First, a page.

In the second of White’s (A Killing in D.C., 2014) thriller series, D.C. homicide detectives investigate the brutal murder of a wealthy and philandering CEO.
Detective Marcus Rose’s Sunday date with wife, Gina, is cut short when he responds to a call. Someone’s found Nicholas Lockett in his high-rise penthouse, dead from multiple stab wounds. Lockett, whose net worth totals $250 million, was a ruthless entrepreneur and likely aggrieved any number of people on his way to the top. But Marcus and partner, Detective Logan Steele, believe the ferocity of the stabbing points to a crime of passion. Because Lockett was cheating on his wife, Yvette, with quite a few women, including personal assistant Nicole, it doesn’t really do much to shorten the suspect list. German businessman Diedrick Becker, for example, failed in his attempted hostile takeover of Lockett’s company, Lockett Electronics, but his undeniable hatred of his late rival may have had more to do with an affair involving the German’s wife. Other detectives, from Katelyn Alverez to relative newbie Frank Callahan, also work the case. Not all interviews go smoothly. Lockett’s driver, Stephan, prefers physical resistance to cooperation, and the squad can only hope to amass enough evidence to put a killer in handcuffs. Despite the novel’s short length, White adeptly adds nuance by differentiating the detectives. Detective Anthony Russo, for one, has a drinking problem, while Lt. O’Malley reprimands Detective Alverez for taking a bribe. Marcus and Logan, too, are contrasted: the former is a family man, and the latter a content bachelor. The layout is poorly designed, with dialogue exchanges often crammed into single paragraphs. This does, however, help interrogation scenes stand out. Lines, identified by the speaker, unfold in the style of a script and use minimal narrative to describe basic actions (i.e., a smile). Readers won’t have trouble picking out the murderer, but the characters make the investigation the best part. And it’s led by a protagonist who sublimely contradicts the tough-guy image, eliminating profanities from his vocabulary and obsessively using hand sanitizer.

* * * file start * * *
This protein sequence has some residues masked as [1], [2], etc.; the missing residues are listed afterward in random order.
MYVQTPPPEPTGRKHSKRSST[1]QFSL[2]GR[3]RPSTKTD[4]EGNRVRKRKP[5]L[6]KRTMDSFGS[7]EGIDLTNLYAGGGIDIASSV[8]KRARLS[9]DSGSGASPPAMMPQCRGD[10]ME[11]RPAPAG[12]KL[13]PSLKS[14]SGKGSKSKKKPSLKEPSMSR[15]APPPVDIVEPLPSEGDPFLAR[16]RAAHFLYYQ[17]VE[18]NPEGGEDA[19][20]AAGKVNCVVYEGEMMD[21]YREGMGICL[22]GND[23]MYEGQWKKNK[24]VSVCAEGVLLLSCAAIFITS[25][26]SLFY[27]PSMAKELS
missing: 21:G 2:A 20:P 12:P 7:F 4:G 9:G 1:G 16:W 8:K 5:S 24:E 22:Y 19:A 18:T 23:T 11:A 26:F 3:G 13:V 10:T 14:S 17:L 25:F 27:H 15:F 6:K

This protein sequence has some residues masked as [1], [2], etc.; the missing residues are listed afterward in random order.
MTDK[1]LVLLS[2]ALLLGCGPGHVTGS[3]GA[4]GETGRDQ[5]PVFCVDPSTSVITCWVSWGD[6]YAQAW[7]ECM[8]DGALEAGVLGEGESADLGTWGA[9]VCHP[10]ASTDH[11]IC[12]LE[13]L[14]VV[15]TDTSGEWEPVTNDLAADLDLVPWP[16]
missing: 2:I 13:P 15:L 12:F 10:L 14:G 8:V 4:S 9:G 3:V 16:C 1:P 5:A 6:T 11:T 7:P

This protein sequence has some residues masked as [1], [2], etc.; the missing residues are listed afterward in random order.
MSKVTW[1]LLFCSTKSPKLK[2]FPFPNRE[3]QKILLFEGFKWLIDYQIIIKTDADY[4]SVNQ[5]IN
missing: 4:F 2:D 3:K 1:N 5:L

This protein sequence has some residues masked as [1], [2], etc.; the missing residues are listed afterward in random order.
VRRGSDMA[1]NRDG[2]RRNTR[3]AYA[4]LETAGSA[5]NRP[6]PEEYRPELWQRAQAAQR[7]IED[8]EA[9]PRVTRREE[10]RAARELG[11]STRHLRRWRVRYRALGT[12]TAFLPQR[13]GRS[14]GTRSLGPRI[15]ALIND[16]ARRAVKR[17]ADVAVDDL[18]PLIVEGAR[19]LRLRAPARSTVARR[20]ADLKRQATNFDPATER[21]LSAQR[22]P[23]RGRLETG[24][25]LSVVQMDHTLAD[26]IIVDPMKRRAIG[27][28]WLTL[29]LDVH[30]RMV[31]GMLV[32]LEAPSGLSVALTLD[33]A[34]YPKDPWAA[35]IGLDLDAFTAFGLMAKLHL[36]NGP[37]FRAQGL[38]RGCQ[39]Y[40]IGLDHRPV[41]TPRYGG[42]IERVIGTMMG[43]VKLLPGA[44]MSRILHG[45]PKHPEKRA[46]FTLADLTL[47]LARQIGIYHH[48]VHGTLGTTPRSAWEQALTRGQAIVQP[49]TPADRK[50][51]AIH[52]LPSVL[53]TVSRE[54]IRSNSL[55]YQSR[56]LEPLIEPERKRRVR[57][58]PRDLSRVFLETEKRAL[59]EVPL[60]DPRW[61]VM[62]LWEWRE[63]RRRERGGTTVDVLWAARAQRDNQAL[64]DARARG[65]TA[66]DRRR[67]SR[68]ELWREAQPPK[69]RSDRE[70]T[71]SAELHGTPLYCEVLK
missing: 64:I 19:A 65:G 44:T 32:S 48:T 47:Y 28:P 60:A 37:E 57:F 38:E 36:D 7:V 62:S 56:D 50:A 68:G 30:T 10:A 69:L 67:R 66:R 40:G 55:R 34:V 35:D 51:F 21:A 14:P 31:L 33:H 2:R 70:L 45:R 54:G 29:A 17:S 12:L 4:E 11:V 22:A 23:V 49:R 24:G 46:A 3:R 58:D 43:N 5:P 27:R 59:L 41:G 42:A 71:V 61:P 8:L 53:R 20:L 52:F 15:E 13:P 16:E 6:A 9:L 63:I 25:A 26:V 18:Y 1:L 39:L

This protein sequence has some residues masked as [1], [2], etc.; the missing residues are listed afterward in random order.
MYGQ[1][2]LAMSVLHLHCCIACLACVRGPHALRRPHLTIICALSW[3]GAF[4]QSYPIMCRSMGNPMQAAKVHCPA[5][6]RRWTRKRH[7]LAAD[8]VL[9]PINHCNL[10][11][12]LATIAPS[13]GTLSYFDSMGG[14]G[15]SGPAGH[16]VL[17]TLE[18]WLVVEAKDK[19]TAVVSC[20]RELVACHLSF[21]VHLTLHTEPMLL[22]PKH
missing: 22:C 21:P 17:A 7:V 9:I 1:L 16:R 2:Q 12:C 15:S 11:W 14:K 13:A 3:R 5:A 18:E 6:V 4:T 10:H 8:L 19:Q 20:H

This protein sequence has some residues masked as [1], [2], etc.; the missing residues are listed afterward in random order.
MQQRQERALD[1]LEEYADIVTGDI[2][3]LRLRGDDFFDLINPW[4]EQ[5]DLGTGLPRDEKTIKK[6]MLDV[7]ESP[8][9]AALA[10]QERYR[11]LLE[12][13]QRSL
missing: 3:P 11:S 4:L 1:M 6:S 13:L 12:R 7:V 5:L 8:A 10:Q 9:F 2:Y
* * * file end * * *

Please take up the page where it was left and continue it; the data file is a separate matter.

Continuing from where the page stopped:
A conventional mystery, but the investigators themselves prove more than enticing.